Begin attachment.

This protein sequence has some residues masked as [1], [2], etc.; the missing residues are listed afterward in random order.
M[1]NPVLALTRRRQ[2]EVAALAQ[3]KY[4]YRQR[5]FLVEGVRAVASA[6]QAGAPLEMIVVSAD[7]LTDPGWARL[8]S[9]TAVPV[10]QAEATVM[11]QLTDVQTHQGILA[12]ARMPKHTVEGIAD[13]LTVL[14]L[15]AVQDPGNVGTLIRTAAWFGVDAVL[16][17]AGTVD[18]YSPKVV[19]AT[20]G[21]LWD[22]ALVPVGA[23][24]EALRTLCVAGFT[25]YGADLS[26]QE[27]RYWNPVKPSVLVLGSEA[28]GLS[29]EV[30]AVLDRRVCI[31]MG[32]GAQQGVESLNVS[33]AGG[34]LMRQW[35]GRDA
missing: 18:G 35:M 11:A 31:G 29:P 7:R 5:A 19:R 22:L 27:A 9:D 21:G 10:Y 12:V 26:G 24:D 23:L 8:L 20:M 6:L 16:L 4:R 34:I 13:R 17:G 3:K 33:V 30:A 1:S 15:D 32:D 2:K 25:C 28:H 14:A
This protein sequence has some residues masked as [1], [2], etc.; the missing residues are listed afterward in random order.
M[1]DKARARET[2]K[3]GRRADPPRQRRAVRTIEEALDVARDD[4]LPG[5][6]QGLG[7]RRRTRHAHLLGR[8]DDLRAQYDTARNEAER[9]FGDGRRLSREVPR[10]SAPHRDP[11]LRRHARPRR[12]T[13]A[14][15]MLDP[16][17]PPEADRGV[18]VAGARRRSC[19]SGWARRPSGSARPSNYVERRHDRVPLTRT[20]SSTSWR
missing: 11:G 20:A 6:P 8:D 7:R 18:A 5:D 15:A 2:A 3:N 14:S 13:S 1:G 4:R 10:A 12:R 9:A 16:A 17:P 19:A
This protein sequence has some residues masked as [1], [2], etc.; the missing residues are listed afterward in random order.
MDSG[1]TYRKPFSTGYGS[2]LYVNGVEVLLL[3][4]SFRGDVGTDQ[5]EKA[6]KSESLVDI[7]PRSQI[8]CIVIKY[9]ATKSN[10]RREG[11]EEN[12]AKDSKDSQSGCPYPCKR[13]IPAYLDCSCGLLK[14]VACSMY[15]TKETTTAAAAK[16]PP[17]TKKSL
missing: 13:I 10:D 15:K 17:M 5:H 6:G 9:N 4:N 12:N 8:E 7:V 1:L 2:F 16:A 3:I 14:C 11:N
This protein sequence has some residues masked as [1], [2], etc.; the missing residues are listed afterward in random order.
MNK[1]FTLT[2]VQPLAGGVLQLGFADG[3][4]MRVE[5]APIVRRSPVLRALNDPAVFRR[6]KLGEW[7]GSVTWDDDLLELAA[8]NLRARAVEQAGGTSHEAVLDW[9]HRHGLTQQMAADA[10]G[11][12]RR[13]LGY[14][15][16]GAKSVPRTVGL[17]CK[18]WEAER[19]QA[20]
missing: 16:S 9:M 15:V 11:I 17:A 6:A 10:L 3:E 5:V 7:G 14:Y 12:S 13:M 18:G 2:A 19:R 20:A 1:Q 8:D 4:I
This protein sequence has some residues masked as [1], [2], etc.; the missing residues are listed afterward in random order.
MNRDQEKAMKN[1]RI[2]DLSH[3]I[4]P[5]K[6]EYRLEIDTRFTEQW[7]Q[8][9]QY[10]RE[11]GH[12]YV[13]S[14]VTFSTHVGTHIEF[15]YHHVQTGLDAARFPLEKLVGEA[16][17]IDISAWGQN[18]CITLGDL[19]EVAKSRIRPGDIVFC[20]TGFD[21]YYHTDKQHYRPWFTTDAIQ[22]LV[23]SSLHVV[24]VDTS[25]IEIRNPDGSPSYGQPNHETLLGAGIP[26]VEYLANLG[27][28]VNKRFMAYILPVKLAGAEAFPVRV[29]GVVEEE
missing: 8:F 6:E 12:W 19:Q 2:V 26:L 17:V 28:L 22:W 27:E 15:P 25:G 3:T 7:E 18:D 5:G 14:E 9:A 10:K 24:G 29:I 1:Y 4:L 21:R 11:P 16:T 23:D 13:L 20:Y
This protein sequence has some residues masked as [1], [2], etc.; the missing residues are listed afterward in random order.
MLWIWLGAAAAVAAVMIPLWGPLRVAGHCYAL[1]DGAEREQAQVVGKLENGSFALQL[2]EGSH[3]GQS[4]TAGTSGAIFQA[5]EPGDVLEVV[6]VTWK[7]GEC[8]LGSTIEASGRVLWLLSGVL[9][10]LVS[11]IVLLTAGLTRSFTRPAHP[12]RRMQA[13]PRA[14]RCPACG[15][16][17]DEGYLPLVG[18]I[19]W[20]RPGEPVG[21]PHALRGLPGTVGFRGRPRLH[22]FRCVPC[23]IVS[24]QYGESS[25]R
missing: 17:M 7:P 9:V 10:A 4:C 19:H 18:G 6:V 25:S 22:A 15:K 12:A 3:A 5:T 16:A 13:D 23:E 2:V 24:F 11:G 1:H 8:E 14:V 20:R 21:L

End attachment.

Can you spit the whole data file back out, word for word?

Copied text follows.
This protein sequence has some residues masked as [1], [2], etc.; the missing residues are listed afterward in random order.
M[1]NPVLALTRRRQ[2]EVAALAQ[3]KY[4]YRQR[5]FLVEGVRAVASA[6]QAGAPLEMIVVSAD[7]LTDPGWARL[8]S[9]TAVPV[10]QAEATVM[11]QLTDVQTHQGILA[12]ARMPKHTVEGIAD[13]LTVL[14]L[15]AVQDPGNVGTLIRTAAWFGVDAVL[16][17]AGTVD[18]YSPKVV[19]AT[20]G[21]LWD[22]ALVPVGA[23][24]EALRTLCVAGFT[25]YGADLS[26]QE[27]RYWNPVKPSVLVLGSEA[28]GLS[29]EV[30]AVLDRRVCI[31]MG[32]GAQQGVESLNVS[33]AGG[34]LMRQW[35]GRDA
missing: 18:G 35:M 11:A 31:G 29:P 7:R 5:A 19:R 22:L 27:A 9:D 21:G 10:Y 12:V 26:G 24:D 23:L 8:L 20:M 6:L 16:L 4:R 34:I 13:R 17:G 3:K 33:V 30:A 1:S 15:D 32:D 2:K 25:C 28:H 14:A
This protein sequence has some residues masked as [1], [2], etc.; the missing residues are listed afterward in random order.
M[1]DKARARET[2]K[3]GRRADPPRQRRAVRTIEEALDVARDD[4]LPG[5][6]QGLG[7]RRRTRHAHLLGR[8]DDLRAQYDTARNEAER[9]FGDGRRLSREVPR[10]SAPHRDP[11]LRRHARPRR[12]T[13]A[14][15]MLDP[16][17]PPEADRGV[18]VAGARRRSC[19]SGWARRPSGSARPSNYVERRHDRVPLTRT[20]SSTSWR
missing: 11:G 20:A 6:P 8:D 7:R 18:A 5:D 15:A 2:A 3:N 14:S 13:S 1:G 4:R 10:A 12:R 9:A 16:A 17:P 19:A
This protein sequence has some residues masked as [1], [2], etc.; the missing residues are listed afterward in random order.
MDSG[1]TYRKPFSTGYGS[2]LYVNGVEVLLL[3][4]SFRGDVGTDQ[5]EKA[6]KSESLVDI[7]PRSQI[8]CIVIKY[9]ATKSN[10]RREG[11]EEN[12]AKDSKDSQSGCPYPCKR[13]IPAYLDCSCGLLK[14]VACSMY[15]TKETTTAAAAK[16]PP[17]TKKSL
missing: 13:I 10:D 15:K 17:M 5:H 6:G 9:N 4:N 12:N 8:E 7:V 1:L 2:F 16:A 3:I 14:C 11:N
This protein sequence has some residues masked as [1], [2], etc.; the missing residues are listed afterward in random order.
MNK[1]FTLT[2]VQPLAGGVLQLGFADG[3][4]MRVE[5]APIVRRSPVLRALNDPAVFRR[6]KLGEW[7]GSVTWDDDLLELAA[8]NLRARAVEQAGGTSHEAVLDW[9]HRHGLTQQMAADA[10]G[11][12]RR[13]LGY[14][15][16]GAKSVPRTVGL[17]CK[18]WEAER[19]QA[20]
missing: 16:S 9:M 15:V 11:I 17:A 6:A 10:L 3:E 5:V 7:G 14:Y 12:S 13:M 18:G 2:A 19:R 20:A 1:Q 8:D 4:I
This protein sequence has some residues masked as [1], [2], etc.; the missing residues are listed afterward in random order.
MNRDQEKAMKN[1]RI[2]DLSH[3]I[4]P[5]K[6]EYRLEIDTRFTEQW[7]Q[8][9]QY[10]RE[11]GH[12]YV[13]S[14]VTFSTHVGTHIEF[15]YHHVQTGLDAARFPLEKLVGEA[16][17]IDISAWGQN[18]CITLGDL[19]EVAKSRIRPGDIVFC[20]TGFD[21]YYHTDKQHYRPWFTTDAIQ[22]LV[23]SSLHVV[24]VDTS[25]IEIRNPDGSPSYGQPNHETLLGAGIP[26]VEYLANLG[27][28]VNKRFMAYILPVKLAGAEAFPVRV[29]GVVEEE
missing: 8:F 6:E 12:W 19:Q 2:V 26:L 17:V 28:L 22:W 27:E 15:P 25:G 3:T 7:E 18:D 5:G 14:E 9:A 10:K 24:G 29:I 1:Y 4:L 21:R 11:P 16:T 23:D 13:L 20:Y
This protein sequence has some residues masked as [1], [2], etc.; the missing residues are listed afterward in random order.
MLWIWLGAAAAVAAVMIPLWGPLRVAGHCYAL[1]DGAEREQAQVVGKLENGSFALQL[2]EGSH[3]GQS[4]TAGTSGAIFQA[5]EPGDVLEVV[6]VTWK[7]GEC[8]LGSTIEASGRVLWLLSGVL[9][10]LVS[11]IVLLTAGLTRSFTRPAHP[12]RRMQA[13]PRA[14]RCPACG[15][16][17]DEGYLPLVG[18]I[19]W[20]RPGEPVG[21]PHALRGLPGTVGFRGRPRLH[22]FRCVPC[23]IVS[24]QYGESS[25]R
missing: 17:M 7:P 9:V 10:A 4:C 19:H 18:G 6:V 25:S 22:A 15:K 12:A 3:A 5:T 16:A 13:D 23:E 2:V 24:F 11:G 1:H 8:E 14:V 20:R 21:L